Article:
Return of the Frog Queenwas the very last thing anyone would have expected to come out of the singer of Sunny Day Real Estate, or really, the Pacific Northwest at that time—which was not long past a different kind of desperation.
Without knowing or intending it, Enigk and his collaborators made a record that pointed the way out of Seattle’s mid-‘90s post-boom-years malaise, which had no shortage of talent and desire, but lingering ambivalence about ambition, and no clear sense of cultural direction.
And then all of a sudden, here came an utterly singular demonstration that when all else fails, the most reliable direction is usually inward.
It’s unlikely that a generation of hopeful teenage garage bands formed as a response to eager suburban teens getting an earful of Return of the Frog Queen. Maybe it’s just a coincidence then, that in the years following the record’s release (and the breathtaking live shows Enigk played with a stripped-down version of the 21-piece orchestra that plays on the record), indie music from the Pacific NW outwards, got more expansive, more idiosyncratic, a little riskier, and a lot weirder. But it was for sure never the same.
Named „Best Folk Act 2017“ by Seattle Weekly, Tomo Nakayama has consistently created music that is complex, nuanced, and emotionally compelling. His decade of work both as a solo artist and as frontman in his chamber-pop band Grand Hallway has been praised by NPR, New York Times, and KEXP. Known for his crystalline high-tenor voice, intricate fingerpicking, cinematic production style, and simple, poetic lyrics imbued with warmth and humanity, Tomo’s songs have drawn comparisons to Paul Simon, Elliott Smith, and Jeff Buckley. He has also composed music for film and television, and starred as an actor alongside Ellen Page in Lynn Shelton’s Sundance Grand Jury nominated movie “Touchy Feely”. He was Artist in Residence at Seattle’s Town Hall, where he wrote and recorded (with Yuuki Matthews of the Shins) his solo debut album, Fog On The Lens, which spent 8 weeks on the CMJ Top 200 and was named “Album of the Month” by Seattle Met. In 2017, Nakayama toured with Seattle legend Jeremy Enigk of Sunny Day Real Estate. His self-produced second solo album, Pieces of Sky (out 9/8/17 on Ricebelly Music) finds Nakayama venturing further into the digital chamber folk sound of his debut album while incorporating ambient synths, dream pop atmospherics and analog drum machines into the mix. They reflect his experiences of, among other things, touring solo across the US, Japan, and Europe, and a year spent busking and people watching at Seattle Tacoma International Airport.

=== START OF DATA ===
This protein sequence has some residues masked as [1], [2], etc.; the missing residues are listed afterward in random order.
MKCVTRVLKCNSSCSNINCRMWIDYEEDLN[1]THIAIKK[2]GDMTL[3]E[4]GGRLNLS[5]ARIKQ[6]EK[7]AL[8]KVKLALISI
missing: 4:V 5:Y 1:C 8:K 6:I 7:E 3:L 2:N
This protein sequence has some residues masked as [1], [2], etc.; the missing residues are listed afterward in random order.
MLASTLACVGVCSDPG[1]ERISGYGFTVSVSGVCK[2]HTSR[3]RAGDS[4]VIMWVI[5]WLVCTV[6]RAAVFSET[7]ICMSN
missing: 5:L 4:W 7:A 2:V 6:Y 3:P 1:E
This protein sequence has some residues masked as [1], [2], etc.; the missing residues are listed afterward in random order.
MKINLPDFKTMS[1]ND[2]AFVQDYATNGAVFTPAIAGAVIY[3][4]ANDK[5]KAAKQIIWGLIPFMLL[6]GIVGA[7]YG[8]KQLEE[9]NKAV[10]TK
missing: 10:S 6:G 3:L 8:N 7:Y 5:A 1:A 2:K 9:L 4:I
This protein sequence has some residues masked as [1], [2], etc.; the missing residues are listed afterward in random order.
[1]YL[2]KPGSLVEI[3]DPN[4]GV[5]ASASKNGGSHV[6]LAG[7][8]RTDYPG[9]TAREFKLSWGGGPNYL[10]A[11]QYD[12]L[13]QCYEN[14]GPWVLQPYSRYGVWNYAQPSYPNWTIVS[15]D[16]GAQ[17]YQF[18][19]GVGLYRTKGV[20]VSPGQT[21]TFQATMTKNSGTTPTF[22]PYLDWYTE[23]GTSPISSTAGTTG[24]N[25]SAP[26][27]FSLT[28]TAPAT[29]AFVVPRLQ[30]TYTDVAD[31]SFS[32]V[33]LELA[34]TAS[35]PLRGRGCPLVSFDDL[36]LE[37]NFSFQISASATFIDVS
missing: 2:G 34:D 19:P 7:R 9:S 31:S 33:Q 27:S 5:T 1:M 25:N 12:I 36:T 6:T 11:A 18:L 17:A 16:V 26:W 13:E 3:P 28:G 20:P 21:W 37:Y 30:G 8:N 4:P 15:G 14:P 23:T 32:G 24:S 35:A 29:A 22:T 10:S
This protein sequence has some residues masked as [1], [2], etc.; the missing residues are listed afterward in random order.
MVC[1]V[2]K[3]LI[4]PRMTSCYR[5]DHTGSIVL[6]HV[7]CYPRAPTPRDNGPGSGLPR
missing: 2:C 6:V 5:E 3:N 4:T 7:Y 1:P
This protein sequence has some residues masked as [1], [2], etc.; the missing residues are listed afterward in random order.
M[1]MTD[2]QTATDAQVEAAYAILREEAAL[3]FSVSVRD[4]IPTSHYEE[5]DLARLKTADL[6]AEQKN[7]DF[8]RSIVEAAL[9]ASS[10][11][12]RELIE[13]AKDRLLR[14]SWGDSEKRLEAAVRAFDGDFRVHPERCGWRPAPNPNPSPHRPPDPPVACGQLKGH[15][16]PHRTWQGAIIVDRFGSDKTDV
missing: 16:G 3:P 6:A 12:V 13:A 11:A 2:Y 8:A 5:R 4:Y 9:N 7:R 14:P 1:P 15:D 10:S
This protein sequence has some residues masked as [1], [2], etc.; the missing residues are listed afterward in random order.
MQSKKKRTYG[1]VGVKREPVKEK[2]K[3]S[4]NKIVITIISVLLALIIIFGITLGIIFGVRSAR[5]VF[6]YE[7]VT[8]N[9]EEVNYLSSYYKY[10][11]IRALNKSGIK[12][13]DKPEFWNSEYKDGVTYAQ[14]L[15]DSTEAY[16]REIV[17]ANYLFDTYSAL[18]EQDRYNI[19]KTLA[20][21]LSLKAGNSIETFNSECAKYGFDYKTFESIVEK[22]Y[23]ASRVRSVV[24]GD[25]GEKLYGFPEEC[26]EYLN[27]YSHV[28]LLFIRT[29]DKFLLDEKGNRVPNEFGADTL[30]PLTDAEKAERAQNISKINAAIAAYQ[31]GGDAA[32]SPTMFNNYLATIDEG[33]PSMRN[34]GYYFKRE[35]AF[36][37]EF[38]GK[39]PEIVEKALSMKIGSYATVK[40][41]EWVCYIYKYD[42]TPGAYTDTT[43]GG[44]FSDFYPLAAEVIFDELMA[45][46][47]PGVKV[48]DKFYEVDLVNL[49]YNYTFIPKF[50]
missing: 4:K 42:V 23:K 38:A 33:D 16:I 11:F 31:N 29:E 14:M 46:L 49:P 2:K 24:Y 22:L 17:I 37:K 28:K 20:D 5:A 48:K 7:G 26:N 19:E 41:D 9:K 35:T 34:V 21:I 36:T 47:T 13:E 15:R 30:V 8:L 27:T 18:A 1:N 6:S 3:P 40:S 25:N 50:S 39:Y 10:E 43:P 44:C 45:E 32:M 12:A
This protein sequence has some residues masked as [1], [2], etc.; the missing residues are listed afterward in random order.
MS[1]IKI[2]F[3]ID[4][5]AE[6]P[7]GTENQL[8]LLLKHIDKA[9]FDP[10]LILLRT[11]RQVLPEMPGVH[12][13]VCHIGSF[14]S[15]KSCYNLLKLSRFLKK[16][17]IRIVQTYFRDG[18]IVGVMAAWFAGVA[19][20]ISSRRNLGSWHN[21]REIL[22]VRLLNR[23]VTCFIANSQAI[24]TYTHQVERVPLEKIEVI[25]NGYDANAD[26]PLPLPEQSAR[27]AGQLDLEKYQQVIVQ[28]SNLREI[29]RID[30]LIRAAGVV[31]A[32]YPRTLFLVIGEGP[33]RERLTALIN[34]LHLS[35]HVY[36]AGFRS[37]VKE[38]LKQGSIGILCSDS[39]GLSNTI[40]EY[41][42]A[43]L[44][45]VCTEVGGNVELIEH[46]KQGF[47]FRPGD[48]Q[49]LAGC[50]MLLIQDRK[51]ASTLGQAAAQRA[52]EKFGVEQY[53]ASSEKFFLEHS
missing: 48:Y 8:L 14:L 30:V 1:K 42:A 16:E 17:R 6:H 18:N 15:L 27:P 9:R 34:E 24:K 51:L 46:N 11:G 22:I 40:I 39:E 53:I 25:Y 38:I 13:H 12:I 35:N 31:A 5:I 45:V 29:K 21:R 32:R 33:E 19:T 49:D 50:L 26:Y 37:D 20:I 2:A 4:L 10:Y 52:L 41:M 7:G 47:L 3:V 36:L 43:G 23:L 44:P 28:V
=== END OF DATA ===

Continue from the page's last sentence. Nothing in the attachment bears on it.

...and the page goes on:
$ 18.00 / All Ages